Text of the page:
Video conferencing company Zoom has reaped the benefits of mandatory work-from-home orders and cancelled events throughout 2020. It just closed out a record fiscal year with its third straight quarter of over 300 percent growth.
Following a year in which the world was essentially homebound and its corporate name became part of the modern lexicon, Zoom Video Communications reported fourth quarter revenues on Monday of $882.5 million, as well as total year-end revenues of $2.65 billion — a whopping 326 percent increase from the previous year. Zoom’s fiscal year ends on January 31. Its ubiquity has also been felt throughout the event industry as nearly all virtual platforms use it or integrate with it to provide live streaming.
The results exceeded expected revenues of between $2.575 billion and $2.580 billion. The strong showing has helped reassure investors of Zoom’s continued value following some concerns about what the vaccine could mean for the future of video conferencing.
In addition, Zoom has added another 33,400 customers with more than 10 employees, bringing its total up to 467,100, which marks a 470 percent increase from the same quarter in fiscal year 2020.
The company ended the fiscal year with a total net profit of $672 million, up from only $222 million at the end of 2019. Zoom’s stock fell steadily last week, but it rose 9.65 percent during the day on Monday and was up another 10 percent in after-hours trading at the time of this writing.
The company is anticipating an even stronger fiscal year to come, with an expected total revenue of as much as $3.8 billion for technically what it calls its fiscal 2022.
Looking Past the Pandemic
Zoom has become a household name over the past year, but questions remain about its long-term viability as people slowly return to work and live events begin to resume. However, demand for its products is still strong, and the company is taking steps to ensure that it stays that way moving forward.
In January, the company completed a second public offering of its shares, through which it was able to raise an additional $2 billion.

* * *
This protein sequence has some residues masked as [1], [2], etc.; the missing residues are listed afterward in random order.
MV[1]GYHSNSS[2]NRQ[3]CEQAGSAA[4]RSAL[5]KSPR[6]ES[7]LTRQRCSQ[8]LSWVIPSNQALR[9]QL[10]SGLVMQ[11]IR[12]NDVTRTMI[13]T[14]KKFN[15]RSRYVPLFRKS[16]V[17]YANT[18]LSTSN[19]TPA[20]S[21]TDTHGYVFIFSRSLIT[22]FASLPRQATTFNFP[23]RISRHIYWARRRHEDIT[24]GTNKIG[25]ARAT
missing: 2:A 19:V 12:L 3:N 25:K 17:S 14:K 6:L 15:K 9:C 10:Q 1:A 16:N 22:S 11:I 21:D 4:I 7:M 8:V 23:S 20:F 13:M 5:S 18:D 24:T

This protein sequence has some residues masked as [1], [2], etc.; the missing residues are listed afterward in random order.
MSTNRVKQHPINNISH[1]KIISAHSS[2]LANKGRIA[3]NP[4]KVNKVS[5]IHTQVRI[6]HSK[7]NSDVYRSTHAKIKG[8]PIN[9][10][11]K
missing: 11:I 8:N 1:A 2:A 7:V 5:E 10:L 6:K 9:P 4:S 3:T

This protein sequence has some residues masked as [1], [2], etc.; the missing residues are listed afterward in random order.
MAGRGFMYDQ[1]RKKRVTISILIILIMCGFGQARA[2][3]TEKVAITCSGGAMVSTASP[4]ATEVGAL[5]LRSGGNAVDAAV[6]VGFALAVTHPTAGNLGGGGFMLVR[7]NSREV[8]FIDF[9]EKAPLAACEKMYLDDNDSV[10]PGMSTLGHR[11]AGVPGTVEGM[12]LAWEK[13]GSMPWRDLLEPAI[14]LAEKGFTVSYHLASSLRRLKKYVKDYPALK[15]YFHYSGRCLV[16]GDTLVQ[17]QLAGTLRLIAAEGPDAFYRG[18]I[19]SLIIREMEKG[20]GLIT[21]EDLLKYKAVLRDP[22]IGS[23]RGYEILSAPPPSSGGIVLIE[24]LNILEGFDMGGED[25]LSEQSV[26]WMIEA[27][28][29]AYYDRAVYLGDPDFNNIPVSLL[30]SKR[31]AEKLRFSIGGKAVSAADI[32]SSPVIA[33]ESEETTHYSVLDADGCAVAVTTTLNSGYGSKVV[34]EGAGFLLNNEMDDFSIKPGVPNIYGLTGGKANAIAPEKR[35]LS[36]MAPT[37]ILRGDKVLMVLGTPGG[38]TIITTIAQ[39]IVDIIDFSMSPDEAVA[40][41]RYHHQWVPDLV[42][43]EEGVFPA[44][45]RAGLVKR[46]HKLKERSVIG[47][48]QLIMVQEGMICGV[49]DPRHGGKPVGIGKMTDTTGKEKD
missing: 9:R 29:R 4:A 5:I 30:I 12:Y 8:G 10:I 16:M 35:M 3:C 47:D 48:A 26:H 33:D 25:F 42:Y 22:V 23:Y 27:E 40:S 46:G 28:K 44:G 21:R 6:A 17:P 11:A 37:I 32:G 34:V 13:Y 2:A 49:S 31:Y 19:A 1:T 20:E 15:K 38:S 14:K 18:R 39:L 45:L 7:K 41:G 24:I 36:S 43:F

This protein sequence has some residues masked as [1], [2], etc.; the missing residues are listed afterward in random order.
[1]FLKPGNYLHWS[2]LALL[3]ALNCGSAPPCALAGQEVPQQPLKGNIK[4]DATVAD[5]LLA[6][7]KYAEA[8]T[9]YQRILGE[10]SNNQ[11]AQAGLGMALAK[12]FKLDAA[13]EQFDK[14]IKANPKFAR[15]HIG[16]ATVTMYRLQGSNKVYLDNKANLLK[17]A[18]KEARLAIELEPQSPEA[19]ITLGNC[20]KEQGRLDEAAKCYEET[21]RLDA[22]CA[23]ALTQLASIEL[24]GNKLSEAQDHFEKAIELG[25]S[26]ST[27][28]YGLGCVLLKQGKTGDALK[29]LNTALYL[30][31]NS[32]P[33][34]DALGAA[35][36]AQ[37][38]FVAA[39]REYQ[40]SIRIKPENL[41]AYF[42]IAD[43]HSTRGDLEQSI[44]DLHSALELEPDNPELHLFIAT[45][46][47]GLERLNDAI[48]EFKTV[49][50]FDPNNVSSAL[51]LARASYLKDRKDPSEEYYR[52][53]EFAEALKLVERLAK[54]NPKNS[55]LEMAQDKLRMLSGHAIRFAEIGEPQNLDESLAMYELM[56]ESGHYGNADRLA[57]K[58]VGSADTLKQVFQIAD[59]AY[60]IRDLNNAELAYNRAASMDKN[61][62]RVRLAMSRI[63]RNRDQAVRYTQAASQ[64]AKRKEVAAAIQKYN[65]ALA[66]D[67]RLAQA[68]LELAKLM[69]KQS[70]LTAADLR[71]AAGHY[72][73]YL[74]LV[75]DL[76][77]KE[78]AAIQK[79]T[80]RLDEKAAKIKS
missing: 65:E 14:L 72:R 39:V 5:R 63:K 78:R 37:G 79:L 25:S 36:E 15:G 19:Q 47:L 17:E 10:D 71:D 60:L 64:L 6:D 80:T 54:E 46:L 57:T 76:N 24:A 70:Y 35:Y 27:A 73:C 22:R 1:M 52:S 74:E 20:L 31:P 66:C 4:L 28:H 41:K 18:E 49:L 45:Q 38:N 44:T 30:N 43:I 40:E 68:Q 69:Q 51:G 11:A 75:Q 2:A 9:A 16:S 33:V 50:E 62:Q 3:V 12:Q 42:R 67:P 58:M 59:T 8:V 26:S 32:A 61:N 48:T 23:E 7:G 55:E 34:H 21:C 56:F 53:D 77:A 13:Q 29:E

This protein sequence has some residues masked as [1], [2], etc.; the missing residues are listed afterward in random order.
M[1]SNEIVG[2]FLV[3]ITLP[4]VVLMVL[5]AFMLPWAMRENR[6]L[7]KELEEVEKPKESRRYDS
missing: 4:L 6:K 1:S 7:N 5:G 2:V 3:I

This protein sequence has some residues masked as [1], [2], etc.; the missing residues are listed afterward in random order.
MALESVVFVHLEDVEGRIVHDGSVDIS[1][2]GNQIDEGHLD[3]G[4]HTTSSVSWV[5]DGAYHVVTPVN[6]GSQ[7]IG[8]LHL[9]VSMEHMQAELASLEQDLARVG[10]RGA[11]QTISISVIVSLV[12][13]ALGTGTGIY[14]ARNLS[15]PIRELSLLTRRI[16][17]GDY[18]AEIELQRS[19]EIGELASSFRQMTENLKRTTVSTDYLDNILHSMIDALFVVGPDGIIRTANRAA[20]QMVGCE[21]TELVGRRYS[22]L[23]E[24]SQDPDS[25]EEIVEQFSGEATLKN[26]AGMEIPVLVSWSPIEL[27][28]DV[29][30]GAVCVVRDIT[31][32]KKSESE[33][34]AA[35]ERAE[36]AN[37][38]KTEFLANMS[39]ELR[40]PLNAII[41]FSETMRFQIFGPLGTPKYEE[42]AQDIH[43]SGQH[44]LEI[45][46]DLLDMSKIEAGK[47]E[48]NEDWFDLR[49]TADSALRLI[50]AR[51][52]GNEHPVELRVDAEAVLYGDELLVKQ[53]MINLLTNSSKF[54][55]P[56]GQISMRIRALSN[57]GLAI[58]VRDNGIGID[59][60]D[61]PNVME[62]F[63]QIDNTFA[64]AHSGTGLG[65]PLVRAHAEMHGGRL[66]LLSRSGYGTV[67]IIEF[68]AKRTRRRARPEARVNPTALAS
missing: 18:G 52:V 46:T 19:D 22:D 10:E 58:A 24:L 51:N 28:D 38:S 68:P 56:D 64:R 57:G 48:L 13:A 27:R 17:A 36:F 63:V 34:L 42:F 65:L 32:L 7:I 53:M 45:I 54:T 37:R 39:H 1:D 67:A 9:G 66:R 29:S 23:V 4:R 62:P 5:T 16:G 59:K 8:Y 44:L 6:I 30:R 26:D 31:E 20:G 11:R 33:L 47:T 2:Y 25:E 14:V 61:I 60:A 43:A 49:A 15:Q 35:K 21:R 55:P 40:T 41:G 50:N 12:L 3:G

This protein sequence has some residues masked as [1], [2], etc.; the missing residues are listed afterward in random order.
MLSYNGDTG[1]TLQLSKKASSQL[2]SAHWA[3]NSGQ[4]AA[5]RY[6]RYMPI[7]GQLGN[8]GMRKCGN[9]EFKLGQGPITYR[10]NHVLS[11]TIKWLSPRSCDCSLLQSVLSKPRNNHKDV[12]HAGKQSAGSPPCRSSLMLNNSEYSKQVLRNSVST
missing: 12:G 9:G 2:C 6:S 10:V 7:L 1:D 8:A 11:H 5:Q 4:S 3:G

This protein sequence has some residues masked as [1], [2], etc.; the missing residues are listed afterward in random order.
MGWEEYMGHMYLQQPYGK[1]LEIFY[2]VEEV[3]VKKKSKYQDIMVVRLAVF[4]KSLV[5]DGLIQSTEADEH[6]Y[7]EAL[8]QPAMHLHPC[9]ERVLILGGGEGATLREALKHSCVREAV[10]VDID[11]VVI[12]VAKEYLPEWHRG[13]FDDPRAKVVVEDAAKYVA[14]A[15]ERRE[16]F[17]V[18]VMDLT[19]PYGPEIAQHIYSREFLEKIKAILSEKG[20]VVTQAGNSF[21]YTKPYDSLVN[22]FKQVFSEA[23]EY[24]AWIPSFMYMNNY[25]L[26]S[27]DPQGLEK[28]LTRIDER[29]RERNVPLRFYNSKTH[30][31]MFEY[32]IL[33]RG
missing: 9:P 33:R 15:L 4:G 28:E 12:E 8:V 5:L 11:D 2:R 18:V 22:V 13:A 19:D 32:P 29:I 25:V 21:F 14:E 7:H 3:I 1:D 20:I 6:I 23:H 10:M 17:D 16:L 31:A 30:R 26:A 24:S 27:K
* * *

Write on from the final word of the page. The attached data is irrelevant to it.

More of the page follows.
It has indicated that it plans to use the proceeds for “working capital and general corporate purposes,” which include marketing and R&D. In addition, it may also use a portion of the net proceeds “to acquire or invest in businesses, products and technologies that are complementary to [their] own, although [they] have no current commitments or agreements with respect to any acquisitions or investments.”
Zoom has also been focused on diversifying its current product offerings and adding value to its customers. In January, the company announced having sold one million seats of Zoom Phone, its VoIP phone service, which supports both remote and in-person teams. It has also recently released Zoom Rooms innovations to help support a safe return to the workplace.
Eric S. Yuan, Zoom founder and CEO, noted that going into fiscal year 2022, “we believe we are well positioned for strong growth with our innovative video communications platform, on which our customers can build, run, and grow their businesses; our globally recognized brand; and a team ever focused on delivering happiness to our customers.”
While it may be difficult for event planners to reconcile this happiness with the ongoing battle with Zoom fatigue, the investment in R&D and potential enhancements to the platform can only spell good things for virtual events going forward.